10. Crossmember/Transmssion Mount

10.1. Transmission Bolted to Noncanted Bellhousing

I have read about swaps that use the TH200-4R crossmember (GM 14063883), but using this crossmember requires the driver's side frame extension, which does not exist prior to ca.1984 (depends on model). I wanted to perform a swap that could be performed on any 1978-1988 GM A/G  body.

I used a crossmember from a 1979 Malibu equipped with a V6 (1978-1987 A/G body, GM 473725). The crossmember I used can be identified by 473723SR stamped on the bottom of the transmission-mounting pad (Figure 10-1) and large mounting holes on each end. The large mounting holes are for rubber insulators used to mount the crossmember to the frame.

Figure 10-1: Part Number for V6 Crossmember

Enlarge in a new window

Eliminating the insulators drops the crossmember low enough so that there is no interference with the torque arm mounts on the transmission. The original mounting pad for the V6 transmission is offset towards the right and can be retained (Figure 10-2), though it is cleaner to remove it (Figure 10-3). When I was testing the swap in my 1979 Malibu Wagon, I left the original mounting pad so as not to render the crossmember useless in case the swap was unsuccessful. As the frame mounting holes in the V6 crossmember are larger than the head of a 3/8-inch bolt, modifications are necessary. I have experimented with two techniques for bolting the crossmember to the frame. On my 1979 Malibu Wagon, I made a sandwich out of steel plates (Figure 10-4). On my Monte Carlo, I welded the original holes closed and drilled new ones (Figure 10-5).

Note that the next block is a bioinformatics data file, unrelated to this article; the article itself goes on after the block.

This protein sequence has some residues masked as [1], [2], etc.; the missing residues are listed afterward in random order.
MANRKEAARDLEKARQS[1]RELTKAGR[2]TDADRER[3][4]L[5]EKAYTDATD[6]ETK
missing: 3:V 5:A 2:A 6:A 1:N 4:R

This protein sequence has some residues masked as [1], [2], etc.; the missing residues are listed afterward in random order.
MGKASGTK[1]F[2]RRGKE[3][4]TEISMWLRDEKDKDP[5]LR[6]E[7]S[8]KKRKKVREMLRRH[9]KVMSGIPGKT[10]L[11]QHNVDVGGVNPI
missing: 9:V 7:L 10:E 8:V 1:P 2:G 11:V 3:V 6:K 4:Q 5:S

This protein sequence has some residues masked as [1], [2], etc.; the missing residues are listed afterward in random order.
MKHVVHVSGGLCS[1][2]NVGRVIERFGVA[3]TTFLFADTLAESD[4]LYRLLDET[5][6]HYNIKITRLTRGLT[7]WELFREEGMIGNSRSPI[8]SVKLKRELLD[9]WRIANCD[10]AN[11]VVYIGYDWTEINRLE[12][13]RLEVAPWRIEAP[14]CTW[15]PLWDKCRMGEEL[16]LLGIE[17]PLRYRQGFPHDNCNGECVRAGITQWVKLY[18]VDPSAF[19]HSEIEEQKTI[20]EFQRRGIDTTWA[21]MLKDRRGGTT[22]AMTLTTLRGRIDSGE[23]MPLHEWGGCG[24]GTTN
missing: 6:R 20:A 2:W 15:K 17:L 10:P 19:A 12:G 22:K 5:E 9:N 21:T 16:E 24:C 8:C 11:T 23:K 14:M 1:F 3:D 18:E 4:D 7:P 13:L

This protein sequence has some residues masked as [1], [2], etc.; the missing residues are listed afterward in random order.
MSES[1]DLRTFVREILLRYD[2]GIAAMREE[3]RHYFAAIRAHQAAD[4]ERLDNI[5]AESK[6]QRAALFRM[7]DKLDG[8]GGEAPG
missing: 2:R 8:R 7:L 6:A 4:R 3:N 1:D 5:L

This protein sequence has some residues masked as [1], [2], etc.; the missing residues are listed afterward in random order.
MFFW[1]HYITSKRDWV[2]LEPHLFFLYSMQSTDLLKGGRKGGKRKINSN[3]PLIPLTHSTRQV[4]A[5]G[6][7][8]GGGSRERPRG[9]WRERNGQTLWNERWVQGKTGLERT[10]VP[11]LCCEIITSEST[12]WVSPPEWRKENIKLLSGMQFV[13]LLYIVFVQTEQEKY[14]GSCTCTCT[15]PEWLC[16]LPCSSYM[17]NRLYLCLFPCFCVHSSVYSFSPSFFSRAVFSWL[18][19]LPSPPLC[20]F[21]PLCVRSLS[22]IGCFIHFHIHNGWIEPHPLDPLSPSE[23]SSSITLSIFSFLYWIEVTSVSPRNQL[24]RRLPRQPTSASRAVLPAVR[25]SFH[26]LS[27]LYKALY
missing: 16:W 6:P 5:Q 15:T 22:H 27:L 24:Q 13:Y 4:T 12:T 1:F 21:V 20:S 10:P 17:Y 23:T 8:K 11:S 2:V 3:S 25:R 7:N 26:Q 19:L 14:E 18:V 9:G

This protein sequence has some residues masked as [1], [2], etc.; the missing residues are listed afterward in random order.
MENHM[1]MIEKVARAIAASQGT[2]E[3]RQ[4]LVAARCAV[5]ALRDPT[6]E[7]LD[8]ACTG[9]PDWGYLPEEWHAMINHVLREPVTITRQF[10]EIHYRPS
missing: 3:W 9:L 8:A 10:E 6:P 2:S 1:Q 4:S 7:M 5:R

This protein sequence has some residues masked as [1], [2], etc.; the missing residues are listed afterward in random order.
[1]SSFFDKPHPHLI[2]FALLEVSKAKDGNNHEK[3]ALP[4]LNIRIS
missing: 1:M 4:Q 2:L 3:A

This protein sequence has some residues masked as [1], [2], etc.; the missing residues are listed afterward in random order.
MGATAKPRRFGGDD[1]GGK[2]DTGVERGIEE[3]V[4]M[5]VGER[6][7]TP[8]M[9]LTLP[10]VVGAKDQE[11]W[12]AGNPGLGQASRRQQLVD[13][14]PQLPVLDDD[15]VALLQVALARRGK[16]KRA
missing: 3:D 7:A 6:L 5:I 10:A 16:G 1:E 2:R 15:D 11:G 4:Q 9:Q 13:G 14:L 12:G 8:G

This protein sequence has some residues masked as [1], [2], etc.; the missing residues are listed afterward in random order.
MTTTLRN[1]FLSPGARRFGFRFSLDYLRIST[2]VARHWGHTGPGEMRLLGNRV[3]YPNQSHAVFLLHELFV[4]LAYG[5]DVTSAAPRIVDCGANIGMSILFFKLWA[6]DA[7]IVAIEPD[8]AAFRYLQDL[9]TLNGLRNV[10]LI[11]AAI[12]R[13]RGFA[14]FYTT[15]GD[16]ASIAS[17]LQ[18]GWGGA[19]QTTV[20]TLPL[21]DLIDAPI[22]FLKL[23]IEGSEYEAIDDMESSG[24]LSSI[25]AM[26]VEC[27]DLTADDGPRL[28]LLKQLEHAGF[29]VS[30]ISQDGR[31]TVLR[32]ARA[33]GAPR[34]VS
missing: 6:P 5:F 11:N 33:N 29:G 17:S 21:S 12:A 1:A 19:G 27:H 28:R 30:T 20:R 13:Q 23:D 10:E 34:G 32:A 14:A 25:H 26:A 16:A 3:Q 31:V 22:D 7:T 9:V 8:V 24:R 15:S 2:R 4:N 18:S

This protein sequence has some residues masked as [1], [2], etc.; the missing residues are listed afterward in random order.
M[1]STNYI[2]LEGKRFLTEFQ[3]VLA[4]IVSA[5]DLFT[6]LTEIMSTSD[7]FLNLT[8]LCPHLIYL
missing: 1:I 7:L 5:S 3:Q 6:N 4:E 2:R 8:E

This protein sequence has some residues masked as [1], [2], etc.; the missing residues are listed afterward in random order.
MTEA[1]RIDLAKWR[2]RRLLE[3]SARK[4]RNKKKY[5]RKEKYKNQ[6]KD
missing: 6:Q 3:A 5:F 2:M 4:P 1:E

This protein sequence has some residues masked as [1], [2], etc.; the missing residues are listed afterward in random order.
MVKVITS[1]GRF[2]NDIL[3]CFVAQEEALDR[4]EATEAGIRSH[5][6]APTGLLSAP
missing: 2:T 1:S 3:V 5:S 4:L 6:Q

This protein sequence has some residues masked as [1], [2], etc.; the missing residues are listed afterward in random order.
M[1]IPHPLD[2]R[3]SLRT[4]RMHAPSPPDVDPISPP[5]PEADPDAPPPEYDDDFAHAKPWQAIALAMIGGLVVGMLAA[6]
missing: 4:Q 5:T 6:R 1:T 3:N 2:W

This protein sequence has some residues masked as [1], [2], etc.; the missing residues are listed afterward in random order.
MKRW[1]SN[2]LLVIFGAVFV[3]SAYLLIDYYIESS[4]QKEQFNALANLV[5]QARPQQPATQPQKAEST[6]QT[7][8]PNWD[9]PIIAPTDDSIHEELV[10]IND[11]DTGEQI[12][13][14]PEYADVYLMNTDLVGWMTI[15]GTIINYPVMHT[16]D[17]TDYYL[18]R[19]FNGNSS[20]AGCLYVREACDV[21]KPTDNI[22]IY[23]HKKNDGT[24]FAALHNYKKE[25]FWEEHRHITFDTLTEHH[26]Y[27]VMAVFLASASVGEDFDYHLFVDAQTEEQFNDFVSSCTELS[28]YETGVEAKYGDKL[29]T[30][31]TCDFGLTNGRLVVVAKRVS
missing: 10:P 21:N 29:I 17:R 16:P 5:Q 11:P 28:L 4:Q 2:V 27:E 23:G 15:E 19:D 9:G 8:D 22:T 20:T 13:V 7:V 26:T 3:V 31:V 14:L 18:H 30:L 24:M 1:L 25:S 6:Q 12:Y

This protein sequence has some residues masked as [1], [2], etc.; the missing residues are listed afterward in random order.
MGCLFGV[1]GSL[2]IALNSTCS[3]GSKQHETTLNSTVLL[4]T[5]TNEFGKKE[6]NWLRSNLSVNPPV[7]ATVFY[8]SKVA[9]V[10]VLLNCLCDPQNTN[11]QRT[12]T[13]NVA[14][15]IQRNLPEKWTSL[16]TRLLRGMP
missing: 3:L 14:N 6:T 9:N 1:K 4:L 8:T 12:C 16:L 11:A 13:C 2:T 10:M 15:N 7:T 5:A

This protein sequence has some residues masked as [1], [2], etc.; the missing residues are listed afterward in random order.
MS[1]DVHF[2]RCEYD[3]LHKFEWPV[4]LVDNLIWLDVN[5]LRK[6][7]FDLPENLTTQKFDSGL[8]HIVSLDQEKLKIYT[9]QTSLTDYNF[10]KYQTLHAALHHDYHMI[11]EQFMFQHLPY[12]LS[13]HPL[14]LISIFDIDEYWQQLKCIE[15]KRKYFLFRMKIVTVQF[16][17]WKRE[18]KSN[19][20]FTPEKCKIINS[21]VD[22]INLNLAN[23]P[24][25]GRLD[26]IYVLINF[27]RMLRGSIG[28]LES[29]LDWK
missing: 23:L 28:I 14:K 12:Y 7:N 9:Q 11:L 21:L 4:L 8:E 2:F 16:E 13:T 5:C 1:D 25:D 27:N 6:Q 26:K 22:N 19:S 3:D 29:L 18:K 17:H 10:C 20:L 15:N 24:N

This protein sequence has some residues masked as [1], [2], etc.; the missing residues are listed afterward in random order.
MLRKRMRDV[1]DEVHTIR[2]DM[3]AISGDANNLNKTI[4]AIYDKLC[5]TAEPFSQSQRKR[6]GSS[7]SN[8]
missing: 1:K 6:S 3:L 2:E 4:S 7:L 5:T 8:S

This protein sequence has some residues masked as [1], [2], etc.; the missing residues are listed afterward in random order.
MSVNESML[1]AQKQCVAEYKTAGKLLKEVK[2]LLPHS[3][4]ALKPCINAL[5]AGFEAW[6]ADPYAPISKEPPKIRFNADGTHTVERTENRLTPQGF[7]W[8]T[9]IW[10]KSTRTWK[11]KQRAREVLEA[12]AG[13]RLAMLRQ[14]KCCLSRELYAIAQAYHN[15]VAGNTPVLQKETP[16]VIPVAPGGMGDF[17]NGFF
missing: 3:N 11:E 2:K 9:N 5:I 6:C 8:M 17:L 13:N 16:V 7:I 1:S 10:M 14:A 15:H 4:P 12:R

Figure 10-2: V6 Crossmember Modified for T5 Prototype Used in My 1979 Malibu Wagon

Enlarge in a new window

Figure 10-3: V6 Crossmember Modified for T5 Used in My 1986 Monte Carlo SS

Enlarge in a new window

Figure 10-4: Sandwich Mount for V6 Crossmember

Enlarge in a new window

Figure 10-5: Redrilled Frame Mount Holes on End of V6 Crossmember

Enlarge in a new window

I fabricated a mounting pad out of angle iron. To ensure the mounting pad would end up in the correct location on the crossmember, I raised the transmission to the desired height, bolted the fabricated mounting pad to the transmission mount, mounted the crossmember, and then C-clamped the mounting pad to the crossmember. After carefully removing the crossmember, I welded the mounting pad to the crossmember.

I used a solid rubber transmission mount (Figure 10-6). Although the transmission mount is angled, I have not suffered any consequences. After 10 years and countless power shifts, the transmission mount shows negligible distortion (Figure 10-7). I do not recommend using a hollow transmission mount. Figure 10-8 is a picture of the hollow mount I removed from my 1983 Malibu Wagon. I replaced it with a solid rubber mount.

Figure 10-6: Solid Rubber Transmission Mount

Figure 10-7: Transmission Mount After 9 Years of Service

Figure 10-8: Broken Hollow Transmission Mount

Enlarge in a new window

10.2. Transmission Bolted to Canted Bellhousing (1983-1992 F Body)

When using a 1983-1992 F body bellhousing, the bottom of the transmission mount is horizontal. Therefore, a 3-speed automatic or 3-/4-speed manual transmission crossmember can be used. The mounting pad needs to be shortened and the mounting hole needs to be lengthened.

A TH200-4R crossmember can also be used if the transmission mount pad is extended approximately 2 inches, however, this crossmember requires the driver's side frame extension.

 


Originally Released 11 February 2002

updated 27 August 2007